This practice paper explores the response to the Tonga volcanic eruption and tsunami through a ‘green response’ lens. It provides a rapid analysis of emerging evidence to generate conversations for response and recovery planning, and to inform decision-making and review processes for humanitarian stakeholders in Tonga and the Pacific more widely.
The response faced the challenges of multiple needs and practical constraints, but it was also tested by another factor of great importance in the Pacific region and globally: the need to consider the environmental impacts of humanitarian action. Globally, humanitarian actors are increasing their focus and recognition towards the importance of environmental considerations as part of effective, principled aid and the accountability to affected populations – a ‘green’ way of responding. This ambition is supported by many within the sector, yet collectively the sector requires a shift to ensure this ambition is matched with action.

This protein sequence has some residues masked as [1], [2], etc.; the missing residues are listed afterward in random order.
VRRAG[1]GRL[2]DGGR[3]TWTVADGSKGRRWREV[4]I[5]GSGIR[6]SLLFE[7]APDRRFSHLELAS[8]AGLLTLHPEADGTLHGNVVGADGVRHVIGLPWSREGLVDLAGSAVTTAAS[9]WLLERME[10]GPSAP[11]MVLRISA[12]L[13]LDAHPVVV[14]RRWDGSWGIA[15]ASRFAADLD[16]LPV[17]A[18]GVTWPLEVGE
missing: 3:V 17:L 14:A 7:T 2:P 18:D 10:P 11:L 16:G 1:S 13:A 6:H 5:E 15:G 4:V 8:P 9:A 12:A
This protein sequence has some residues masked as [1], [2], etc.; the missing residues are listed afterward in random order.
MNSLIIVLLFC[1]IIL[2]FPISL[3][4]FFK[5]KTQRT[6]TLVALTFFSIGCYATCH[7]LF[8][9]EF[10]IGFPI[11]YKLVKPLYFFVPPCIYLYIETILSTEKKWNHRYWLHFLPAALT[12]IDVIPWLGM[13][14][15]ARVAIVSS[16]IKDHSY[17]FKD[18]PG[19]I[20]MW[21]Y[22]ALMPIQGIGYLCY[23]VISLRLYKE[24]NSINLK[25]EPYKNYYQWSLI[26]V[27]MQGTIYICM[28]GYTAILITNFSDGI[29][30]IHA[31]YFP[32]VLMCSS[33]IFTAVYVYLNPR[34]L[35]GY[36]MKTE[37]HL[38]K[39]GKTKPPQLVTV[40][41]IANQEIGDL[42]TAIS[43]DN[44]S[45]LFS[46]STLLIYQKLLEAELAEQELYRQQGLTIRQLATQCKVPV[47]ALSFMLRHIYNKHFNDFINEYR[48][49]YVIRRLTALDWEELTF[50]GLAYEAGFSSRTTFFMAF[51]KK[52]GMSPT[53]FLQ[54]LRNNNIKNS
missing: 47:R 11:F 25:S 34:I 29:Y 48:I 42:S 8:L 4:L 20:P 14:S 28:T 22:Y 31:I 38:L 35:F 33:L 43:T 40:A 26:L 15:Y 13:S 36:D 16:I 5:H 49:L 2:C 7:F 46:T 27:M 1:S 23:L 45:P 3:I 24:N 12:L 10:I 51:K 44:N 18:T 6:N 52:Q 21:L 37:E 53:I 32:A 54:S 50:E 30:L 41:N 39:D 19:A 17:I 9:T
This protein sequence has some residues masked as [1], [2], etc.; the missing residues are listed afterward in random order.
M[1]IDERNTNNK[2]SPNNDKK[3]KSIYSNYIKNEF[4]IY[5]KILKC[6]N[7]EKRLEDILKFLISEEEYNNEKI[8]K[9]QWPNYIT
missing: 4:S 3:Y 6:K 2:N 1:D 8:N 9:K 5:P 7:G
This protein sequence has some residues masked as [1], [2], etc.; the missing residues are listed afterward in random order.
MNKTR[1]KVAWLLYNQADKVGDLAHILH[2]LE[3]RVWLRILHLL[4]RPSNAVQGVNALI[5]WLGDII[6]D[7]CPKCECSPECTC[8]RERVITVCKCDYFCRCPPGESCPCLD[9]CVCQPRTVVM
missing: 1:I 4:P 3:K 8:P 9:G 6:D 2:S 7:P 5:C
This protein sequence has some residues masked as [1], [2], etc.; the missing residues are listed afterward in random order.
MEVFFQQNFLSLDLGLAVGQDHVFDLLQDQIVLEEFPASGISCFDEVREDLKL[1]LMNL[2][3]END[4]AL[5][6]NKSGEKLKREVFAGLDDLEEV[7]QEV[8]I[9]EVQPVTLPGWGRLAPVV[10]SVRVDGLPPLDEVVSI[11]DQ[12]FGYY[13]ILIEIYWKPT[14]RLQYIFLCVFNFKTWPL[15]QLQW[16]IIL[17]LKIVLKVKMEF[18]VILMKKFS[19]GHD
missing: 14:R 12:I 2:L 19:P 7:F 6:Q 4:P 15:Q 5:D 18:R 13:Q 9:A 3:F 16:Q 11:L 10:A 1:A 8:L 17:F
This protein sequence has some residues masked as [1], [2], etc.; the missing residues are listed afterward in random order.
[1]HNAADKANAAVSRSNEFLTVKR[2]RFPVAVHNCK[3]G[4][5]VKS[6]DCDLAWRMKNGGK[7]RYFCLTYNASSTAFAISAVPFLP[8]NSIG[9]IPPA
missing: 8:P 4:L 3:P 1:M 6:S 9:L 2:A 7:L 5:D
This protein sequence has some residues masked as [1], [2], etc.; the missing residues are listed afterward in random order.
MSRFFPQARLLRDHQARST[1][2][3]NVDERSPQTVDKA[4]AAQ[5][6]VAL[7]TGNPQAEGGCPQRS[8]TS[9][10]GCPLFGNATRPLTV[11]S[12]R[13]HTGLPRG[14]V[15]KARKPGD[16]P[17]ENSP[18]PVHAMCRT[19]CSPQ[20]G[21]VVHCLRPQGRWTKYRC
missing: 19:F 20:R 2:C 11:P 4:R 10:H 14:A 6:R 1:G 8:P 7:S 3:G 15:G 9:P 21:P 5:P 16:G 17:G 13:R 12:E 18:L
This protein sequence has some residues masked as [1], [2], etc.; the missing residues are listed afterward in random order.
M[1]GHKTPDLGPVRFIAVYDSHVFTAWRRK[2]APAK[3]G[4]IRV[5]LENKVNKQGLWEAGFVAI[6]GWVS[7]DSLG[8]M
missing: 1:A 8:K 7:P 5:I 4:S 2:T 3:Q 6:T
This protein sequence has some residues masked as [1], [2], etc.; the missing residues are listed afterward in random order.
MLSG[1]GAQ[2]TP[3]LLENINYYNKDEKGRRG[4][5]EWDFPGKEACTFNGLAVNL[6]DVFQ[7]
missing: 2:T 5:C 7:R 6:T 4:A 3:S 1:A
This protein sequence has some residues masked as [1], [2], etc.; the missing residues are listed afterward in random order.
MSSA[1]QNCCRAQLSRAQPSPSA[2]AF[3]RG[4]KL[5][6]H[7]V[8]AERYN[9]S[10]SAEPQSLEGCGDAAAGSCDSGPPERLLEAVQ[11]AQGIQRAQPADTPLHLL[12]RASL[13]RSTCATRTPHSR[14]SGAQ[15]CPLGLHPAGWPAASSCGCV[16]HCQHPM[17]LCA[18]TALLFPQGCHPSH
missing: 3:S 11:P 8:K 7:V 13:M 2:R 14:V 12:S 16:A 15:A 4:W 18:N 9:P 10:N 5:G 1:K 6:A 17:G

This paper explores three questions:
- What is the relationship between effective humanitarian aid and green practices in the Tonga response?
- What are the barriers to effective green humanitarian action?
- What opportunities to are there to build momentum towards a greener humanitarian system during the recovery in Tonga and more broadly across the Pacific?